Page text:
Garden for Wildlife

Volunteers planted milkweed on NWF’s property for Missoula Butterfly Week. Photo by Bert Lindler

Missoula Butterfly Week

In front of a room of City Council members and citizens, Mayor John Engen of Missoula, Montana proclaimed the week of May 15th as Missoula Butterfly Week. He ended the …

A dragonfly gobbles an Asian tiger mosquito, Aedes albopictus. Photo by Eric Stavale.

Safeguard Safely Against Zika

Two weeks into the unofficial start of summer, the mercury is rising across much of the country — along with widespread fear about the mosquito-borne Zika virus. As of this …

Monarchs puddling (getting a drink of water) in the Monarch Butterfly Biosphere Reserve. Photo by David Mizejewski

Mine Proposal Threatens Monarchs

Monarch butterflies have lost significant habitat in the United States. Some studies suggest that an estimated 60 percent of milkweed has been eliminated from the Midwestern grassland ecosystem. The available …

Certified Wildlife Habitat sign. Photo by Bernadette Banville

Why Should I Certify My Yard for Wildlife?

Your yard or garden can become a habitat for birds, butterflies and other local wildlife to enjoy right outside your window. If you provide the four components of habitat – …

Monarch butterfly in South Carolina. Photo by USFWS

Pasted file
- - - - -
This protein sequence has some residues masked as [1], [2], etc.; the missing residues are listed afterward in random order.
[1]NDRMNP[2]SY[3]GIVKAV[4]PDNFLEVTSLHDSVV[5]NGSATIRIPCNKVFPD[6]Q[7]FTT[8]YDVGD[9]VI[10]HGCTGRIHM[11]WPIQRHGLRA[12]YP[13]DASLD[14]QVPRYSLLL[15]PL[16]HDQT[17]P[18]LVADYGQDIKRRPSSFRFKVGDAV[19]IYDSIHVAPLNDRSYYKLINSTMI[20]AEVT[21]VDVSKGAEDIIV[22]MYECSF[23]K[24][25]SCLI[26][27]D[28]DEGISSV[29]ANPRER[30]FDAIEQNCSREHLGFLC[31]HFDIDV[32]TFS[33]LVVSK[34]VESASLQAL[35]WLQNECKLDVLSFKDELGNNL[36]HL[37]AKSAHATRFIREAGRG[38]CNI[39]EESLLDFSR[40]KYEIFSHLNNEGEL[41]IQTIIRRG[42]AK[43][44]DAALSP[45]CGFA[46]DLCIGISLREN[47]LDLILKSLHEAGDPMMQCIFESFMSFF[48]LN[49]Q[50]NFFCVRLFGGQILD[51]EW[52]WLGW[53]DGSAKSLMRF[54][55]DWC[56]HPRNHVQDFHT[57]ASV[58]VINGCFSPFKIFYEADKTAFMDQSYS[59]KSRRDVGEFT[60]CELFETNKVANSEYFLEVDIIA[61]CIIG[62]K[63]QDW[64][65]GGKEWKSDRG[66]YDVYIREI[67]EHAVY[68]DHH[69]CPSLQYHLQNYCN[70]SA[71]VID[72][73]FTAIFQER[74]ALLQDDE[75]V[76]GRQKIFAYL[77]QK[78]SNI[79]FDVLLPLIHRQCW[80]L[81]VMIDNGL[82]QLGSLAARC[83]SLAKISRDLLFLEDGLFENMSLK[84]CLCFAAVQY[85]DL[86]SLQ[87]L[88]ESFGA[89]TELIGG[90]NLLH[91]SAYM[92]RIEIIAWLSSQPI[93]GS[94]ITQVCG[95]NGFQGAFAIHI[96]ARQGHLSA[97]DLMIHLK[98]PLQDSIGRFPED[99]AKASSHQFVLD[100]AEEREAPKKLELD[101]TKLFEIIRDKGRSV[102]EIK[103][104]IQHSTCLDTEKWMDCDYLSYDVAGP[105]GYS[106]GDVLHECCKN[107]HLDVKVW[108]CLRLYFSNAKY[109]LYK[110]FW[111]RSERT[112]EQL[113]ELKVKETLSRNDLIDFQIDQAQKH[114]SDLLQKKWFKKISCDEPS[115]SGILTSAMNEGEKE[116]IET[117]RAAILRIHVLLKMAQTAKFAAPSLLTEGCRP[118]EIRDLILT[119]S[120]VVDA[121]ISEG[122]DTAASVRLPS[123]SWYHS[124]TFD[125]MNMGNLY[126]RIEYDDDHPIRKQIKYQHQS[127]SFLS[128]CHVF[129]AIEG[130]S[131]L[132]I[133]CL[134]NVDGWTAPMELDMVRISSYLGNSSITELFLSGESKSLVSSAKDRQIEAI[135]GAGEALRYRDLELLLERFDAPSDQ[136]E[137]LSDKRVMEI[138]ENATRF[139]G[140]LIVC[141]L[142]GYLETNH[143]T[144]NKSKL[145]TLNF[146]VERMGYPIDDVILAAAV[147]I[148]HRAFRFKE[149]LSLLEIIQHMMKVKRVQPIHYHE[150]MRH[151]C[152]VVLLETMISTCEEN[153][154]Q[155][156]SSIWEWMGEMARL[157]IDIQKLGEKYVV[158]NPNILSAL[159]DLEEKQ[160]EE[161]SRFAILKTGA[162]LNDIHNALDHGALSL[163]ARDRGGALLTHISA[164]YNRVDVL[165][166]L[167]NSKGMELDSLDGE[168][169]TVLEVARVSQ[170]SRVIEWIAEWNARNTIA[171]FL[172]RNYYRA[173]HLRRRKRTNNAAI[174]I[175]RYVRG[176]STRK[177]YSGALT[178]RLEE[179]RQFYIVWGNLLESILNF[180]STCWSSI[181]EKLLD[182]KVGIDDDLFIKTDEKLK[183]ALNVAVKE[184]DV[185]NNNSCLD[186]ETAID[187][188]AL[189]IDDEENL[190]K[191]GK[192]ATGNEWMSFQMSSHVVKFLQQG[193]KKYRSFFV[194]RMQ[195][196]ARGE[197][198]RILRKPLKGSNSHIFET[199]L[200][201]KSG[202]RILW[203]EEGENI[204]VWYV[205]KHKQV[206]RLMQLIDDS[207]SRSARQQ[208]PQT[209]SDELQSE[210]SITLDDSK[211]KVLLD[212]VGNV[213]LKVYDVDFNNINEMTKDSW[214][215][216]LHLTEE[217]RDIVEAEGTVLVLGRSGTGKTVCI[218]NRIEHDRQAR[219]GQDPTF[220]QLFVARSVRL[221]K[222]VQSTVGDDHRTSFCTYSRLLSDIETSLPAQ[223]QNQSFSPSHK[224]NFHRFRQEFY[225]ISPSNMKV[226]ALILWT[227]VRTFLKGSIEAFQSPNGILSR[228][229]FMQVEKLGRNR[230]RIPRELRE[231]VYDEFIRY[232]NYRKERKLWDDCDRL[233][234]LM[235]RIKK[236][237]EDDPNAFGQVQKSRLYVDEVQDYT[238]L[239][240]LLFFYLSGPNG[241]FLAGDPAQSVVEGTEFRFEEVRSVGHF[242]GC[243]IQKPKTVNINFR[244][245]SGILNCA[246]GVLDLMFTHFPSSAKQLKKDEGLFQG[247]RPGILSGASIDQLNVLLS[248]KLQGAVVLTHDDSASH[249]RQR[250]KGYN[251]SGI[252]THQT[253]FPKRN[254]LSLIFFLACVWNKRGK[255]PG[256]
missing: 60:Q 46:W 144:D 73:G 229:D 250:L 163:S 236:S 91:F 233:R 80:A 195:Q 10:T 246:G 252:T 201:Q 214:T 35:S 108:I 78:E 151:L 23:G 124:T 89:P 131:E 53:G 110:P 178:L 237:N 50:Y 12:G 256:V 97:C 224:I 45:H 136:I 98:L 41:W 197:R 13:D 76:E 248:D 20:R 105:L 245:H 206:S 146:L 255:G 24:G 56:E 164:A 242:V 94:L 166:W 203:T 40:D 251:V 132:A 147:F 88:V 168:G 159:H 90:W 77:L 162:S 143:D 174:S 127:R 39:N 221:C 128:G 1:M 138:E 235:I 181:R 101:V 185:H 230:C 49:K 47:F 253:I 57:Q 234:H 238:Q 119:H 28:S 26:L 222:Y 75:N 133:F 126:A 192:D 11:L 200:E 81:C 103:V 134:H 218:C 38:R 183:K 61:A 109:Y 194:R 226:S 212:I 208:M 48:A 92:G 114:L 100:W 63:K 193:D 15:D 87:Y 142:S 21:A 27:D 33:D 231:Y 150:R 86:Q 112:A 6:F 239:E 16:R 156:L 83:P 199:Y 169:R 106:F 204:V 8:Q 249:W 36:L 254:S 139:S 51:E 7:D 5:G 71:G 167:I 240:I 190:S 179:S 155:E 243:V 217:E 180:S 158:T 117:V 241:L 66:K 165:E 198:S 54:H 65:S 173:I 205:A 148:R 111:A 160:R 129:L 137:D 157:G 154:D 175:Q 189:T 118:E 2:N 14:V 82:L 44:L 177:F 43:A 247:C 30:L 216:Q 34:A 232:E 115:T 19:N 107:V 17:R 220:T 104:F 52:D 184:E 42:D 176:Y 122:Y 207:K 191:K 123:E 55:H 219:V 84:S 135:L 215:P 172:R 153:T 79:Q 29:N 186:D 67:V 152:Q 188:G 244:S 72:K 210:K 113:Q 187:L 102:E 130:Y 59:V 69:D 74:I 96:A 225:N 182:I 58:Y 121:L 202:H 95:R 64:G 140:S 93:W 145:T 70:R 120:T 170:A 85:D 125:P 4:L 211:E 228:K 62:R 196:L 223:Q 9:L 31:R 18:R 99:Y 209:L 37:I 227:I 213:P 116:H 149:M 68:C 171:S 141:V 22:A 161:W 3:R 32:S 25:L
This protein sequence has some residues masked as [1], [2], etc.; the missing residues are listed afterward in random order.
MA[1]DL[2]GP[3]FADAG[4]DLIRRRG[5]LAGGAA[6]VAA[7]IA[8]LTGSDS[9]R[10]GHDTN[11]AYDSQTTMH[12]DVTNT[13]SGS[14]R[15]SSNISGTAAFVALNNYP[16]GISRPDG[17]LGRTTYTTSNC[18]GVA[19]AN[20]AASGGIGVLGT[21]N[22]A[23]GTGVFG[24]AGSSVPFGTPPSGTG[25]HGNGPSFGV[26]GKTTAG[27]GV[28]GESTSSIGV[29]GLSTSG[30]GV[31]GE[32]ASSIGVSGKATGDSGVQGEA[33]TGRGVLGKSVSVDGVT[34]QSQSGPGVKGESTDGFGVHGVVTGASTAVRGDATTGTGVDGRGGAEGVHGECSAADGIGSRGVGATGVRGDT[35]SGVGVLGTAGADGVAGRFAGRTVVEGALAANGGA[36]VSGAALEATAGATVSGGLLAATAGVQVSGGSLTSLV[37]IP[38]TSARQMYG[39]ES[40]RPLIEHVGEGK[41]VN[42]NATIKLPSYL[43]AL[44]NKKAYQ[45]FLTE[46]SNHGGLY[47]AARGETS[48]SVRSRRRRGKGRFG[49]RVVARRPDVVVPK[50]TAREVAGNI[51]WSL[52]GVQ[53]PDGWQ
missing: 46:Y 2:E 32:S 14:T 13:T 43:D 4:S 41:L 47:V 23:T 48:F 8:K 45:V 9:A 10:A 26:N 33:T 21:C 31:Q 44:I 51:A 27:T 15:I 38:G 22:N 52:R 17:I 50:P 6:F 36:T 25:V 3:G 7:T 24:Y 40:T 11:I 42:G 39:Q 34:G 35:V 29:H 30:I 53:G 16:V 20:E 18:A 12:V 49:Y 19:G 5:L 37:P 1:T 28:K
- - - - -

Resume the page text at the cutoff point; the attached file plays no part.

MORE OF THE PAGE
Engaging a Community to Help Monarchs

Students working on garden. Photo by NCWF

Community Partnerships Connect Kids With Nature

Photo by Beth Winn

Students Help Wildlife in Virginia

Birdhouses can be made out of boots, clocks, old logs, etc. Photo by Ron Hellstern

Contest to Help Birds in the City

As various bird species decline in populations across the nation, humans also lose the many benefits provided by birds: insect control, pollination, seed dispersal, aesthetic appeal, etc. Those of us …

Monarch on swamp milkweed. Photo by Jim White

More of Your Wildlife Gardening Questions Answered

Why are native plants important? Native plants are the plant species naturally found in your region. Each region has its own unique plant communities that are adapted to the local soil types, …

An indigo bunting, northern cardinal, goldfinch and oriole visit a bird feeding station. Photo by Melissa Penta.

Answers to Your Wildlife Gardening Questions

Will birds starve if I don’t keep my feeders filled? Feeding birds is one of the most popular hobbies, but many people fear that once they start feeding, they can’t …

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